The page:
Civil Rights and what’s right
[…] Social construct, racial profiling, psychological effects, stereotypes; genocide: cultural and racial; demeaning; systemic structural racism…
Those are just some of the descriptors used by University of Victoria professor, Dr. Charlotte Loppie, director of the School of Public Health and Social Policy. She was a guest on the September 4 edition of CBC Radio’s Sunday Edition.
Dr. Loppie was speaking on the history of First Nations people in Canada, with particular reference to the murder of Colten Boushie, a 22-year-old Native man who was shot and killed by a Saskatchewan farmer who thought (wrongly, and stereotypically) that Boushie and his friends whose car had a flat tire, and drove onto the farmer’s land to seek help.
The 54-year old farmer has been charged with second-degree murder.
For her part, Professor Loppie was systematically laying bare Canada’s history of racism against its First Nations people, what many describe as “Canada’s intergenerational hidden racism. How, when they arrived European settlers’ desired to dispossess and marginalize them. As colonizers go, their mission was effective.
The aftermath continues to be played out in the 21st century as various Canadian governments continue to rectify the wrongs done to First Nations Peoples.
So as I listened to Dr. Charlotte Loppie, I couldn’t help thinking of Black peoples’ history so far in Canada. Despite the minimal and relative success of some, the marginalization is blatant. All the issues raised in her Sunday Edition interview apply to Black people. We too were native peoples once colonized by Europeans in lands they have colonized with populations they subsequently dehumanized… Africa, New Zealand, Australia, Latin America… and Slavery come to mind.
Apparently, when the news of Colten Boushie’s murder broke, the social media was alive with racist comments about the young man and First Nations people, which were “[…] profoundly disturbing,” according to National Chief Perry Bellegarde.
Apparently, many, hiding in the relatively safe confines of “Online” anonymity, commented that all of Boushie’s colleagues should’ve suffered the same fate. And then there were the numerous and usual clichéd racial… racist epithets. [We hear about them each time another Black male is shot and killed by the police or other-out-of uniform racist.]
Some people called the reaction to Boushie’s killing “sickening… and a symptom of racism in Saskatchewan… and what the reaction to the killing reveals about racism in Canada…”
All the anti-Native vitriol prompted Saskatchewan Premier, Brad Wall, to strongly condemn what he calls “racist and hate-filled” comments on social media and other online forums…”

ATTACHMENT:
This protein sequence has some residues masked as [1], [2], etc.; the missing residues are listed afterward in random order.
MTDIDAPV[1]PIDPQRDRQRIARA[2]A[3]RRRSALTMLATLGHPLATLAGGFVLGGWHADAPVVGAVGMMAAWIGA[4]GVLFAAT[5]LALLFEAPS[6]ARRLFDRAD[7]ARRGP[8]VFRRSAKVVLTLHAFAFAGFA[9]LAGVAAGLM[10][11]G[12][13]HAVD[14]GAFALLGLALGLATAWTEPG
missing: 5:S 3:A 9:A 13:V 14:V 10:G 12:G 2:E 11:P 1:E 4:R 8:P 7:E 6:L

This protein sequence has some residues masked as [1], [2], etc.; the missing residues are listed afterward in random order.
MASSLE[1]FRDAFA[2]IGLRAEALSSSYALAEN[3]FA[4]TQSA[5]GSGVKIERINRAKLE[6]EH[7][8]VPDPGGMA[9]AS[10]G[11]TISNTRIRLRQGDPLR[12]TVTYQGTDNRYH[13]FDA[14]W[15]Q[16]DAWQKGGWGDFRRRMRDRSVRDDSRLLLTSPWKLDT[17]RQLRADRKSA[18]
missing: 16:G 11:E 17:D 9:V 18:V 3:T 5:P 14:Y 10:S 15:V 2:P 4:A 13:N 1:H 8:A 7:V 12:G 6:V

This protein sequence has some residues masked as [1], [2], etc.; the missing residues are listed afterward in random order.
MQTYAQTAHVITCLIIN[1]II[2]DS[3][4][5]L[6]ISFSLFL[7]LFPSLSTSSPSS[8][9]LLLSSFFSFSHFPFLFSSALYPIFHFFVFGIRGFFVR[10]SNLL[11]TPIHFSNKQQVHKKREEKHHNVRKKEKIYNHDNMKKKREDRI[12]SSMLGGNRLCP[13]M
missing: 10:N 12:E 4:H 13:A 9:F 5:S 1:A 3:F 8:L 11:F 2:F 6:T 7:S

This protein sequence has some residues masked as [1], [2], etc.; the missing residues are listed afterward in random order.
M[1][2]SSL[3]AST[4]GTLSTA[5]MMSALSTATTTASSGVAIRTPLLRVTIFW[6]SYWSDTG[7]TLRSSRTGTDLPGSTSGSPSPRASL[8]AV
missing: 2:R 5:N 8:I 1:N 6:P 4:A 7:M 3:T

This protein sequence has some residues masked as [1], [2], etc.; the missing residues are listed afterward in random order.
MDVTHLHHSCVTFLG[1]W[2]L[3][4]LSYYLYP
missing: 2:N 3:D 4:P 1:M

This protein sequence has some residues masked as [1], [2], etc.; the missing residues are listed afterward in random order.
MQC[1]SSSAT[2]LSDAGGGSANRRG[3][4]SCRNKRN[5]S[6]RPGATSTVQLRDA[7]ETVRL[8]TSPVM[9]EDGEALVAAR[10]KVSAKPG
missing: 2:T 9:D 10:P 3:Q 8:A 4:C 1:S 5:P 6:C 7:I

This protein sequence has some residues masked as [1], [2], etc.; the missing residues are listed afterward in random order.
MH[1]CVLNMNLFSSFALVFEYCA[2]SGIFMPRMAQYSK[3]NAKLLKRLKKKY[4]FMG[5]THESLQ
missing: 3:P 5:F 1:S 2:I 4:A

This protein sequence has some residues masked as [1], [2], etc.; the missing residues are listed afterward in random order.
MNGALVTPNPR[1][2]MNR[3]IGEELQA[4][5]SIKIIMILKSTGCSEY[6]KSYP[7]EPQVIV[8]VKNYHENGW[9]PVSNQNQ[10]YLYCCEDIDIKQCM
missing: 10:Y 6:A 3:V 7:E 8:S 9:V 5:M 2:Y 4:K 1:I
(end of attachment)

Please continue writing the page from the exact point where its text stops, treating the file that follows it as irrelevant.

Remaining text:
It’s against that synonymous First Nations backdrop that the Black Lives Matter was spawned, and prompted San Francisco 49ers quarterback Colin Kaepernick to take a stand. His action has opened up another debate on his [unpatriotic sit-down…]
Like it or not, Kaepernick was tired of what was happening to Black people, especially males. And given his profile he thought it was incumbent not just on himself, but also countless other high-profile Black public figures, whatever their stations in life, to “stand-up and be counted” (or sit down) to make their voices heard, or allow their actions to speak for themselves. To let America know that a new breed of Black people has been birthed since slavery and that era of heightened Civil Rights activity (the late 50s, 60s and early 70s…).
The state of affairs have become untenable; Black people, the new breed in particular, want to reap the benefits of their distant and more recent ancestors’ sacrifice.
And increasing numbers of low and high profile Black men and women (the killers no longer discriminate as far as gender is concerned).
The new breed has been working hard, “busting my ass”, some say, for their slice of the American pie and are not willing to accept no for an answer.
Check social media, not the mainstream, for a feel for what’s going on. It’s where the real news is happening…
But not all Black people are ready to embrace the new breed. Many names are floated on social media, people like one Charles Barkley, et al, are names that come to mind, spewing their opinions and agenda. They have become good voices and talking heads for the status quo forces. In a sense, distancing themselves from the Black masse.
But as an Online radio/television host recently said, “They better beware of ‘their’ wake-up call…”